May 15 (UPI) -- Tom Wolfe, author of "The Right Stuff" and "Bonfire of the Vanities," died Monday in a Manhattan hospital at age 88.
Wolfe, who lived in New York since 1962, had been hospitalized with an infection, his agent Lynn Nesbit told the New York Times.
Wolfe began his writing career as a newspaper reporter, first for the Washington Post and then for the New York Herald Tribune.
The nonfiction author and novelist, who wrote a number of best-sellers over a career that spanned decades, was among the writers credited with creating "New Journalism," an American literary movement in the 1960s and 1970s that pushed the limits of traditional journalism and nonfiction writing.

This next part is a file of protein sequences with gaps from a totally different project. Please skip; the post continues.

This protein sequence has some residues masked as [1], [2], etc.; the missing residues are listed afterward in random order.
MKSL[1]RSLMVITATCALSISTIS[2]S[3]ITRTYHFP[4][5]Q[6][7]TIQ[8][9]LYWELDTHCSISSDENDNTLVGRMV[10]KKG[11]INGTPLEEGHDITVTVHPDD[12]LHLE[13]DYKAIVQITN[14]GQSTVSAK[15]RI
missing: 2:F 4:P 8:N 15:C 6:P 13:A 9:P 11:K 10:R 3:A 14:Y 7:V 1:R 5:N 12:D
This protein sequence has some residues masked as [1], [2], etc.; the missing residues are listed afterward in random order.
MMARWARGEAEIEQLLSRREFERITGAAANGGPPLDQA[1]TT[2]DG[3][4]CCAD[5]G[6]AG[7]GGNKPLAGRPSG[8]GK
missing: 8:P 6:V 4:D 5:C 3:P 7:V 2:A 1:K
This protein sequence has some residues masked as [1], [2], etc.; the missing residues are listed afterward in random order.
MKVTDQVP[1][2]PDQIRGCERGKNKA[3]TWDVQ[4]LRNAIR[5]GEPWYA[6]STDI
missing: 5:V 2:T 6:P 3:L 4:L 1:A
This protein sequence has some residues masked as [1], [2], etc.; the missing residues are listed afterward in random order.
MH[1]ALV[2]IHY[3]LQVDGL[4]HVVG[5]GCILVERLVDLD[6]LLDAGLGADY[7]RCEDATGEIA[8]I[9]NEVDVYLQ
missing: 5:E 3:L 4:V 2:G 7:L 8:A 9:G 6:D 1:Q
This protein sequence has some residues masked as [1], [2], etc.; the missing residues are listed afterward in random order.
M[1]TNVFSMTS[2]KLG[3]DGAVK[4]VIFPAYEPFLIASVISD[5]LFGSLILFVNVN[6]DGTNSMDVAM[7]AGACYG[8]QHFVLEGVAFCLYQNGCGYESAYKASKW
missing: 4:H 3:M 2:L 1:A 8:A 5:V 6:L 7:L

From his 1968 nonfiction work, "The Electric Kool-Aid Acid Test," which examined the lifestyle of LSD advocate Ken Kesey and his counterculture compatriots, to his 1979 book "The Right Stuff" that focused on the first American astronauts and the Mercury space program, Wolfe's nonfiction books plunged readers into real-life situations that often read like novels.
"The Right Stuff" was adopted into a film in 1983. In 1987, Wolfe published "The Bonfire of the Vanities," a novel that also later became a film.
In 2016, Wolfe published his last book, "The Kingdom of Speech," which sought to challenge society's understanding of Darwinism.
Wolfe, known for his signature white suit, was easily recognizable when taking walks in his neighborhood. The icon told CBS News in 2016 he had five more books planned.
"To be honest, I have only five more planned. And one ... coming up is on political correctness, which I think is the funniest subject in a long -- in a long, long time," Wolfe said.